I've done a lot of thinking about aging, milestones, and accomplishments lately. I just sent off what may well be my last book. I'm helping plan my fiftieth college reunion. I used to be the youngest person in the room when I started teaching; now, I'm often the oldest one when I'm in a meeting.At the same time, I'm no where near ready to retire. I have too much energy and the world has too many problems for me to hang it up and go play shuffleboard and go on cruises. So, here are some thoughts
In 2013, Mary Anderson and Marshall Wallace published Opting Out of War. The book chronicles and analyzes thirteen places where average citizens and their leaders consciously decided not to take part in a war that was swirling around them. Last week, Doug Irvin-Erickson had his introductory students work with their ideas, and they came up with some ideas that we all should consider because they can be applied back to countries in crisis today, including the United States.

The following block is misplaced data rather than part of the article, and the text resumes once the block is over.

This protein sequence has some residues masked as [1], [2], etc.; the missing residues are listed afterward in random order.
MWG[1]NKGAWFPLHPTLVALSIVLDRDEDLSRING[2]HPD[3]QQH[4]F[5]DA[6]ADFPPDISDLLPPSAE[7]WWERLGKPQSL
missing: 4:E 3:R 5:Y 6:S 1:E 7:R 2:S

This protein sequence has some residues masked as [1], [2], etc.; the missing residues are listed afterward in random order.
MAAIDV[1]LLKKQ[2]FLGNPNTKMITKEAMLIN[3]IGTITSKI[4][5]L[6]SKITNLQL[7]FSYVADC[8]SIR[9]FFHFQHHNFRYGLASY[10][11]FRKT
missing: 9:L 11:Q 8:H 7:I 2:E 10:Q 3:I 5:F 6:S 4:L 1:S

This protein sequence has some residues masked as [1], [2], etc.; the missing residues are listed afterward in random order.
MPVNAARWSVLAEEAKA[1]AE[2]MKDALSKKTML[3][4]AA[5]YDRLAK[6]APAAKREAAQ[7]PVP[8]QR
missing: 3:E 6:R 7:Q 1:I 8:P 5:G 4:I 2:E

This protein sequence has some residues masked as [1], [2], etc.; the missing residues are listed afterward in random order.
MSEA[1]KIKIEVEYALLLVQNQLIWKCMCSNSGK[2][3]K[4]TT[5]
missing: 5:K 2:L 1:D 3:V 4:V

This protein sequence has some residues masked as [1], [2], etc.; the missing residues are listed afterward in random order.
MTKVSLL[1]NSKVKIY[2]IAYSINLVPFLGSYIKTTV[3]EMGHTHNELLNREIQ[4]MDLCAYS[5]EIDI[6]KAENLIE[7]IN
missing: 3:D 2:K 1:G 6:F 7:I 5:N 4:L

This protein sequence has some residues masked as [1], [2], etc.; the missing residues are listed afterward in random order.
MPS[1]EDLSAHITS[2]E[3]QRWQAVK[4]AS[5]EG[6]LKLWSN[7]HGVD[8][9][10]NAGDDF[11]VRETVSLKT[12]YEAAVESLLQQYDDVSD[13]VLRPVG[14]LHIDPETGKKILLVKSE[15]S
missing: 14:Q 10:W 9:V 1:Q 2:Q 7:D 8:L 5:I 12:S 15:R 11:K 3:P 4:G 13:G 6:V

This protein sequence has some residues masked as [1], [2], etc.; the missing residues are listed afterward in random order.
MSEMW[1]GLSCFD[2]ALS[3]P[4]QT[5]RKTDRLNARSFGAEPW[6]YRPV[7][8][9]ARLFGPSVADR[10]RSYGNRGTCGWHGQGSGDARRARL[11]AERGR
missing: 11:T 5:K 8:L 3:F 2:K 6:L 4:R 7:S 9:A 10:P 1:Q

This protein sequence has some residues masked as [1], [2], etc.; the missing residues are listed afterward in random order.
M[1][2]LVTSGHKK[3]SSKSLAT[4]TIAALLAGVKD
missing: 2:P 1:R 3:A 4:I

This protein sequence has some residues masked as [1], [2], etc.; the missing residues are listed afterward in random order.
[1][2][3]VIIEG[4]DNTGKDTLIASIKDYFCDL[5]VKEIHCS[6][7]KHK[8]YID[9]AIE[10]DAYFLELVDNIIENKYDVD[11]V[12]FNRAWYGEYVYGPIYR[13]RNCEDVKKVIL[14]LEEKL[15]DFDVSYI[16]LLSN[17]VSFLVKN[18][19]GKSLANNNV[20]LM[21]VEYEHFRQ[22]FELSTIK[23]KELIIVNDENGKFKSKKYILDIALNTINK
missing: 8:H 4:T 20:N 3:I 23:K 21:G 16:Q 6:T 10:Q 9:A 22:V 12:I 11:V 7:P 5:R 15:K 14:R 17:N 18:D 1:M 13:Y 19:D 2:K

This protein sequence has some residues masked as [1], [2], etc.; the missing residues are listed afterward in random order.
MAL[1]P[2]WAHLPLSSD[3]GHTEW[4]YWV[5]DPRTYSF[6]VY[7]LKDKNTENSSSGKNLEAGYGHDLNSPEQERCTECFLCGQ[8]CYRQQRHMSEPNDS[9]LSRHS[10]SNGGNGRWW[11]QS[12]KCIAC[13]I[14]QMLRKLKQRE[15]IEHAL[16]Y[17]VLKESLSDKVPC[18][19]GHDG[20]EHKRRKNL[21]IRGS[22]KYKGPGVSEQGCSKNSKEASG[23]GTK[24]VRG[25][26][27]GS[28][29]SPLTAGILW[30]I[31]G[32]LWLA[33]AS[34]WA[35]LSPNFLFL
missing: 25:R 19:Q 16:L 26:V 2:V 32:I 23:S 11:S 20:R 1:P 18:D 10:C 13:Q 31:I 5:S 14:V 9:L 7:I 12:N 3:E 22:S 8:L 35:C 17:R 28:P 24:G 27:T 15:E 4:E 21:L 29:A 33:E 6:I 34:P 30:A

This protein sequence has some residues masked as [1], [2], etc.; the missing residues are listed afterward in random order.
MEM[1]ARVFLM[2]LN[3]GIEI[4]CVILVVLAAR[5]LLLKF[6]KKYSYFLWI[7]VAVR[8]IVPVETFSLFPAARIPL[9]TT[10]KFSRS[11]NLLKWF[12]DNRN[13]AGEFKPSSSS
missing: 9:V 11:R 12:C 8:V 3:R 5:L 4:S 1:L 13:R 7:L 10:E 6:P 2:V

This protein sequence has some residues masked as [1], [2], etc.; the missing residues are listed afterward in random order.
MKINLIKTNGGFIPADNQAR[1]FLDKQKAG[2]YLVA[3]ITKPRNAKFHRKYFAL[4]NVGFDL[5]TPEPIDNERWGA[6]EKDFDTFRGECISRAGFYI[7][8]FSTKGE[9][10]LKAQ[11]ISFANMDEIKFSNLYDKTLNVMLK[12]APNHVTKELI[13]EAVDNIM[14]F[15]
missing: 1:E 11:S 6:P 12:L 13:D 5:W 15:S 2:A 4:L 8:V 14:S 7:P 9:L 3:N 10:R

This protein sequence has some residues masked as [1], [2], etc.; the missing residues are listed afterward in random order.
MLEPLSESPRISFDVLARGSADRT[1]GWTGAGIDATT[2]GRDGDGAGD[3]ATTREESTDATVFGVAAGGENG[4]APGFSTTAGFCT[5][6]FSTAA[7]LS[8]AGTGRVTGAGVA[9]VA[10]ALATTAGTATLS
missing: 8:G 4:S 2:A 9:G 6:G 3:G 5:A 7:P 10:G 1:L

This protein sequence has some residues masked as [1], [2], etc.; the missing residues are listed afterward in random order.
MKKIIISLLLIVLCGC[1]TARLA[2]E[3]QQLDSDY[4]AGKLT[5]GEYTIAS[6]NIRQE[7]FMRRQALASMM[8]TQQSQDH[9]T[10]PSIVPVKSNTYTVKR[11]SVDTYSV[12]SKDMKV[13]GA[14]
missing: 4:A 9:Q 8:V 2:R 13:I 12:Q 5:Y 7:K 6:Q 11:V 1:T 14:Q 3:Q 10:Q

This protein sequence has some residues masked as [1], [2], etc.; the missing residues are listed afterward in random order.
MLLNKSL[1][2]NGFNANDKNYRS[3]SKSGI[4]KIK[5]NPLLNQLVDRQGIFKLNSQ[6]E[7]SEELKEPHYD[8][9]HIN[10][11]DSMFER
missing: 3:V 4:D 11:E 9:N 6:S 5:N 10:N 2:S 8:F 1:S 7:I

I just got home from planning my fiftieth reunion at Oberlin College. I owe pretty much everything I am politically and professionally to the place, so I do what I can to help the place. In this case, I had two sets of reactions that seemed worth sharing on the six hour drive my hybrid and I had coming home last night.
Systems mapping is a key skill in conflict analysis and resolution. Unfortunately, we rarely explain why it is to our students. As a result, they often see constructing those diagrams as a waste of time. So, here is a quick introduction to why and how we use systems maps to understand the way a given conflict evolves and then how we could go about doing it.